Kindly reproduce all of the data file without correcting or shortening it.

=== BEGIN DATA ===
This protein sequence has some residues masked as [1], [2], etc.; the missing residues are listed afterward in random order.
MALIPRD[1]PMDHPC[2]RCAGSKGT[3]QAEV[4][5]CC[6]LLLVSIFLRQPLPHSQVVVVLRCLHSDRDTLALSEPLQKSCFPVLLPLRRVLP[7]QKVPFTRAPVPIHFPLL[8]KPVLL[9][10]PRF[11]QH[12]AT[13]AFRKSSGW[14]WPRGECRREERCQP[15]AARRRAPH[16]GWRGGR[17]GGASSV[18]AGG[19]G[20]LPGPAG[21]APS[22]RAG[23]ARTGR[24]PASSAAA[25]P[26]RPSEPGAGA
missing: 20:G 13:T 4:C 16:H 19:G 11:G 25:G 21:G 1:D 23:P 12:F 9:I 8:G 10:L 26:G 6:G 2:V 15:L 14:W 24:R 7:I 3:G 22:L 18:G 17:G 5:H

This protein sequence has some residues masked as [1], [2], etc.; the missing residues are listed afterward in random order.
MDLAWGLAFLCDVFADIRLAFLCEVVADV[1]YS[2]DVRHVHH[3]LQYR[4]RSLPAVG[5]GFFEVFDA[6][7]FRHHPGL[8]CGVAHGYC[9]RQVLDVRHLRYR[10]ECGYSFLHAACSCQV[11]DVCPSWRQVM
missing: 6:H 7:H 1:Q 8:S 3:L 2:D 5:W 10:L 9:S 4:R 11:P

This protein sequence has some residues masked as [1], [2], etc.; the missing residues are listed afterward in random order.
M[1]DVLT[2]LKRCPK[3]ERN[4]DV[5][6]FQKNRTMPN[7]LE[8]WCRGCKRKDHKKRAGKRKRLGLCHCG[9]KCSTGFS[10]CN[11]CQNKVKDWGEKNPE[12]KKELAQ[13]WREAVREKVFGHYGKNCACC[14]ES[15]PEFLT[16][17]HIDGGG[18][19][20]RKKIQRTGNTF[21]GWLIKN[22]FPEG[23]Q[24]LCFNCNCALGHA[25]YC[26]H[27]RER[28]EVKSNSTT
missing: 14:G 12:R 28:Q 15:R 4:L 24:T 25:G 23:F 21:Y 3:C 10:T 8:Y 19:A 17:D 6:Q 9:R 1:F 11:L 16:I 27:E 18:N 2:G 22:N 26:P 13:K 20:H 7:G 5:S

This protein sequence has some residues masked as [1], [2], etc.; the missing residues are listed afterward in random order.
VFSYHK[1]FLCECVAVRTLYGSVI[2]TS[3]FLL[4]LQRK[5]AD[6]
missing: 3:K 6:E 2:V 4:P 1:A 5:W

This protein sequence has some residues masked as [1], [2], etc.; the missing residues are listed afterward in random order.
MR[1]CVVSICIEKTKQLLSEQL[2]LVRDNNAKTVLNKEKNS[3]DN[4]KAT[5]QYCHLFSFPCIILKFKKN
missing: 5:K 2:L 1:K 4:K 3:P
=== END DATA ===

This protein sequence has some residues masked as [1], [2], etc.; the missing residues are listed afterward in random order.
MALIPRD[1]PMDHPC[2]RCAGSKGT[3]QAEV[4][5]CC[6]LLLVSIFLRQPLPHSQVVVVLRCLHSDRDTLALSEPLQKSCFPVLLPLRRVLP[7]QKVPFTRAPVPIHFPLL[8]KPVLL[9][10]PRF[11]QH[12]AT[13]AFRKSSGW[14]WPRGECRREERCQP[15]AARRRAPH[16]GWRGGR[17]GGASSV[18]AGG[19]G[20]LPGPAG[21]APS[22]RAG[23]ARTGR[24]PASSAAA[25]P[26]RPSEPGAGA
missing: 20:G 13:T 4:C 16:H 19:G 11:G 25:G 21:G 1:D 23:P 12:F 9:I 8:G 10:L 26:G 6:G 2:V 15:L 14:W 24:R 7:I 3:G 22:L 18:G 17:G 5:H

This protein sequence has some residues masked as [1], [2], etc.; the missing residues are listed afterward in random order.
MDLAWGLAFLCDVFADIRLAFLCEVVADV[1]YS[2]DVRHVHH[3]LQYR[4]RSLPAVG[5]GFFEVFDA[6][7]FRHHPGL[8]CGVAHGYC[9]RQVLDVRHLRYR[10]ECGYSFLHAACSCQV[11]DVCPSWRQVM
missing: 6:H 7:H 1:Q 8:S 3:L 2:D 5:W 10:L 9:S 4:R 11:P

This protein sequence has some residues masked as [1], [2], etc.; the missing residues are listed afterward in random order.
M[1]DVLT[2]LKRCPK[3]ERN[4]DV[5][6]FQKNRTMPN[7]LE[8]WCRGCKRKDHKKRAGKRKRLGLCHCG[9]KCSTGFS[10]CN[11]CQNKVKDWGEKNPE[12]KKELAQ[13]WREAVREKVFGHYGKNCACC[14]ES[15]PEFLT[16][17]HIDGGG[18][19][20]RKKIQRTGNTF[21]GWLIKN[22]FPEG[23]Q[24]LCFNCNCALGHA[25]YC[26]H[27]RER[28]EVKSNSTT
missing: 14:G 12:R 28:Q 15:R 4:L 24:T 25:G 23:F 21:Y 3:C 10:T 8:Y 19:A 17:D 6:Q 9:R 1:F 11:L 16:I 27:E 18:N 2:G 22:N 26:P 13:K 20:H 7:G 5:S

This protein sequence has some residues masked as [1], [2], etc.; the missing residues are listed afterward in random order.
VFSYHK[1]FLCECVAVRTLYGSVI[2]TS[3]FLL[4]LQRK[5]AD[6]
missing: 3:K 6:E 2:V 4:P 1:A 5:W

This protein sequence has some residues masked as [1], [2], etc.; the missing residues are listed afterward in random order.
MR[1]CVVSICIEKTKQLLSEQL[2]LVRDNNAKTVLNKEKNS[3]DN[4]KAT[5]QYCHLFSFPCIILKFKKN
missing: 5:K 2:L 1:K 4:K 3:P